Missions

Campfire Stories

We were huddled in front of the campfire exchanging stories and singing songs, old songs. “And he walks with me, and he talks with me, and he tells me I am his own.” I started with this song, and Sarah C., Sarah P., Cindy, Joy, and Marlene joined in the next few lines. We sang in harmony. We did not care when we messed up verses and interchanged lines from one stanza to the other. We were having a great time. “Then sings my soul, my Savior God to Thee.” We moved on to other hymns and great old gospels. “Take it to the Lord in prayer.” Pausing only to share some family stories associated with these wonderful melodies. “My hope is built on nothing less, than Jesus blood and righteousness.” I played my guitar to accompany the singing. Isaac and other family members were also present singing along with all of us. “How marvelous, how wonderful. And my song shall ever be.” We did not have any hymn books or print-out copies at hand. We all sang from memory. “It is well, with my soul.”

Sarah and I are at the Manton Family Camp in Michigan. After our sharing time (the missionary moments) at the evening service, we would go and visit with our friends gathering beside their cabins with a guitar, some marshmallows, and our voices to sing together. What a beautiful time we are having. In front of the camp fire, we praise God and continue to build wonderful memories together as brothers and sisters in the Lord. We are here in Michigan for our time of Partnership Building, the time when we report to our U.S. supporters about the Free Methodist work in Asia, as well as to request for more funding and missionary giving from our local churches. Who knew Partnership Building could be so much fun?


Giving Away Our Prayers

“Let us pray for the Clementes.” They all gathered around my family, the four of us, and prayed for us with everyone extending their hands in a symbolic gesture of affirmation and faith. This prayer time is extra meaningful, not only because all of the church members who are praying for us are our good friends from many years, some from 25 years ago. Their prayers are also significant because this local community is giving to us, their missionaries, out of their poverty. This local church is a small congregation of 50 or so, and financially challenged, and struggling to make ends meet. And yet, they are generously giving to us. We receive prayers from God’s people, even from those who are struggling.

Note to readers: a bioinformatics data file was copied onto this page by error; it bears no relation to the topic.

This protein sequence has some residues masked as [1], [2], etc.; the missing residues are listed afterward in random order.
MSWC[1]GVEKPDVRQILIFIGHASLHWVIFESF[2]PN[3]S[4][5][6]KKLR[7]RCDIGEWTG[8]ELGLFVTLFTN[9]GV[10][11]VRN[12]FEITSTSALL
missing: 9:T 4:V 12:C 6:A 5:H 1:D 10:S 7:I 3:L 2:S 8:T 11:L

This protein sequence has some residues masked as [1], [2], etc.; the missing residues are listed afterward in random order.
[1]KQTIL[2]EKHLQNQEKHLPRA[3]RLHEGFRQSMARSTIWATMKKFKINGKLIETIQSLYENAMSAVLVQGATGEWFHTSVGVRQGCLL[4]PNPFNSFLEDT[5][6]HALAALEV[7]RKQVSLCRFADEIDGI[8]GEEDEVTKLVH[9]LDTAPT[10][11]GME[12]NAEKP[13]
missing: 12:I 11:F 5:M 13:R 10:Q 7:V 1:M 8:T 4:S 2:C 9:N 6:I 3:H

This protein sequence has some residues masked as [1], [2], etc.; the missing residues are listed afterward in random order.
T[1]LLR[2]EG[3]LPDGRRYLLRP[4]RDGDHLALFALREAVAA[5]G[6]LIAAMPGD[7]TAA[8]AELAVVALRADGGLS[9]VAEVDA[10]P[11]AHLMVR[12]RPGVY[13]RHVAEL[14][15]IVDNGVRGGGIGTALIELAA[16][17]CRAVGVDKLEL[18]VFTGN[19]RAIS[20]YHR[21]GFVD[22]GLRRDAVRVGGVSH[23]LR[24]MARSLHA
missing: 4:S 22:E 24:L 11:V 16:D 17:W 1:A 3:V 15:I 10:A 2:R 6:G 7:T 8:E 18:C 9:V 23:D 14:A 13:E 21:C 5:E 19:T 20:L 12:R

“May I pray for you?” Our friend offered her words of comfort to me and my wife, Sarah. And right there in the kitchen in front of the dishwasher, we joined hands together with her husband and prayed to our God. This request to pray for us is very significant because, a few days back, our friend had shared her desire to minister to people in the area of prayer. But due to the nature of her work, people do not see her as a person to seek counsel from or to ask to share a prayer. With us as missionaries visiting her local church, our friend is able to exercise her gift of prayer and intercession on our behalf. We receive prayers from God’s people, even from those who are seeking spiritual affirmation.

“Please continue to send me your newsletter. I would like to keep on praying for you and your family in Asia.” Our friend is retiring this year and will no longer be the pastor of a local church that has been faithfully supporting the Clemente family. “Of course,” I respond to his email and acknowledge his dedication to pray for missionaries around the world. He also writes of his battle with cancer. I was amazed with his passion for God’s work in the midst of his struggle with a terminal disease. We receive prayers from God’s people, even from those who are going through physical difficulties.